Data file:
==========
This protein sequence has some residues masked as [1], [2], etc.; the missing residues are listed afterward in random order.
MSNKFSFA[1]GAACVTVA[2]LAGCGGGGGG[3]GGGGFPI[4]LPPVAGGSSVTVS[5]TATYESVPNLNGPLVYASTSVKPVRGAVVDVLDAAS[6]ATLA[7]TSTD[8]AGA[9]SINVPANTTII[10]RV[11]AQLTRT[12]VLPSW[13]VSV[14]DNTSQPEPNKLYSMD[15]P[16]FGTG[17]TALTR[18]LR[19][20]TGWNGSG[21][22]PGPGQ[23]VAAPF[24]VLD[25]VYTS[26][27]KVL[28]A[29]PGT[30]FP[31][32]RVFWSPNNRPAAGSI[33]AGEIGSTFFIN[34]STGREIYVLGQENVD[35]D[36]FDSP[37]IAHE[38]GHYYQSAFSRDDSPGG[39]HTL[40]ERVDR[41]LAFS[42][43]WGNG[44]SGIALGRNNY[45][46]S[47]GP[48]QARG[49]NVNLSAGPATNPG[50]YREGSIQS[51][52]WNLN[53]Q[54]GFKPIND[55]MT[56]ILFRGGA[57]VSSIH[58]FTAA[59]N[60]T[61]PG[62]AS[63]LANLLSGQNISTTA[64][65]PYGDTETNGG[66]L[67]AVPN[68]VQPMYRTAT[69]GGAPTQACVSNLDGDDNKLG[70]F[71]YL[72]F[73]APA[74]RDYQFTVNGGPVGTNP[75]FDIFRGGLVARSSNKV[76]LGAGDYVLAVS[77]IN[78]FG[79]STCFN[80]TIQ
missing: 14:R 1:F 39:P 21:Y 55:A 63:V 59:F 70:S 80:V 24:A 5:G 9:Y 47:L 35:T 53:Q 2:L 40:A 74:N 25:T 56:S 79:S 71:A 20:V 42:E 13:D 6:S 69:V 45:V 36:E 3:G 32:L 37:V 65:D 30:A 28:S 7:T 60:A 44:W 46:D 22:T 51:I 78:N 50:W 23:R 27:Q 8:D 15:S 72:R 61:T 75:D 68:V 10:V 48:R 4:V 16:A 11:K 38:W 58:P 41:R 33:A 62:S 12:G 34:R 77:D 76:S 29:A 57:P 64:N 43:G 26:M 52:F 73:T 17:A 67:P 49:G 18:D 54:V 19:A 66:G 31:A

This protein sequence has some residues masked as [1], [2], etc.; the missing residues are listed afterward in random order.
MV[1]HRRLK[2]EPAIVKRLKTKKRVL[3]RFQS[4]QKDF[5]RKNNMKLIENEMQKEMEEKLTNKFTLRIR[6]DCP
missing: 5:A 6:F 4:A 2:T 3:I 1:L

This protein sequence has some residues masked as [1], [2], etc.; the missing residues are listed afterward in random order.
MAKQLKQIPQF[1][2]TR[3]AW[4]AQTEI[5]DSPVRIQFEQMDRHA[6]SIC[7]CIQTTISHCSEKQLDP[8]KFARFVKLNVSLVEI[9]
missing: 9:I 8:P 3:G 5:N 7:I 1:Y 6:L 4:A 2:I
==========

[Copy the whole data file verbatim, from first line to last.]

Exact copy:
This protein sequence has some residues masked as [1], [2], etc.; the missing residues are listed afterward in random order.
MSNKFSFA[1]GAACVTVA[2]LAGCGGGGGG[3]GGGGFPI[4]LPPVAGGSSVTVS[5]TATYESVPNLNGPLVYASTSVKPVRGAVVDVLDAAS[6]ATLA[7]TSTD[8]AGA[9]SINVPANTTII[10]RV[11]AQLTRT[12]VLPSW[13]VSV[14]DNTSQPEPNKLYSMD[15]P[16]FGTG[17]TALTR[18]LR[19][20]TGWNGSG[21][22]PGPGQ[23]VAAPF[24]VLD[25]VYTS[26][27]KVL[28]A[29]PGT[30]FP[31][32]RVFWSPNNRPAAGSI[33]AGEIGSTFFIN[34]STGREIYVLGQENVD[35]D[36]FDSP[37]IAHE[38]GHYYQSAFSRDDSPGG[39]HTL[40]ERVDR[41]LAFS[42][43]WGNG[44]SGIALGRNNY[45][46]S[47]GP[48]QARG[49]NVNLSAGPATNPG[50]YREGSIQS[51][52]WNLN[53]Q[54]GFKPIND[55]MT[56]ILFRGGA[57]VSSIH[58]FTAA[59]N[60]T[61]PG[62]AS[63]LANLLSGQNISTTA[64][65]PYGDTETNGG[66]L[67]AVPN[68]VQPMYRTAT[69]GGAPTQACVSNLDGDDNKLG[70]F[71]YL[72]F[73]APA[74]RDYQFTVNGGPVGTNP[75]FDIFRGGLVARSSNKV[76]LGAGDYVLAVS[77]IN[78]FG[79]STCFN[80]TIQ
missing: 14:R 1:F 39:P 21:Y 55:A 63:V 59:F 70:S 80:V 24:A 5:G 9:Y 47:L 35:T 53:Q 2:L 40:A 74:N 25:T 56:S 79:S 71:A 20:V 42:E 13:D 6:S 69:V 45:V 36:E 3:G 32:L 37:V 65:D 30:A 28:S 7:T 60:A 44:W 46:D 22:T 51:I 78:N 50:W 23:R 27:Q 8:D 15:S 72:R 61:T 75:D 68:V 10:V 48:R 4:V 16:A 11:K 38:W 58:P 41:R 33:A 62:S 12:G 34:R 77:D 76:S 29:A 57:P 64:N 43:G 26:M 52:F 73:T 17:A 67:P 49:G 18:D 54:V 19:A 66:G 31:A

This protein sequence has some residues masked as [1], [2], etc.; the missing residues are listed afterward in random order.
MV[1]HRRLK[2]EPAIVKRLKTKKRVL[3]RFQS[4]QKDF[5]RKNNMKLIENEMQKEMEEKLTNKFTLRIR[6]DCP
missing: 5:A 6:F 4:A 2:T 3:I 1:L

This protein sequence has some residues masked as [1], [2], etc.; the missing residues are listed afterward in random order.
MAKQLKQIPQF[1][2]TR[3]AW[4]AQTEI[5]DSPVRIQFEQMDRHA[6]SIC[7]CIQTTISHCSEKQLDP[8]KFARFVKLNVSLVEI[9]
missing: 9:I 8:P 3:G 5:N 7:I 1:Y 6:L 4:A 2:I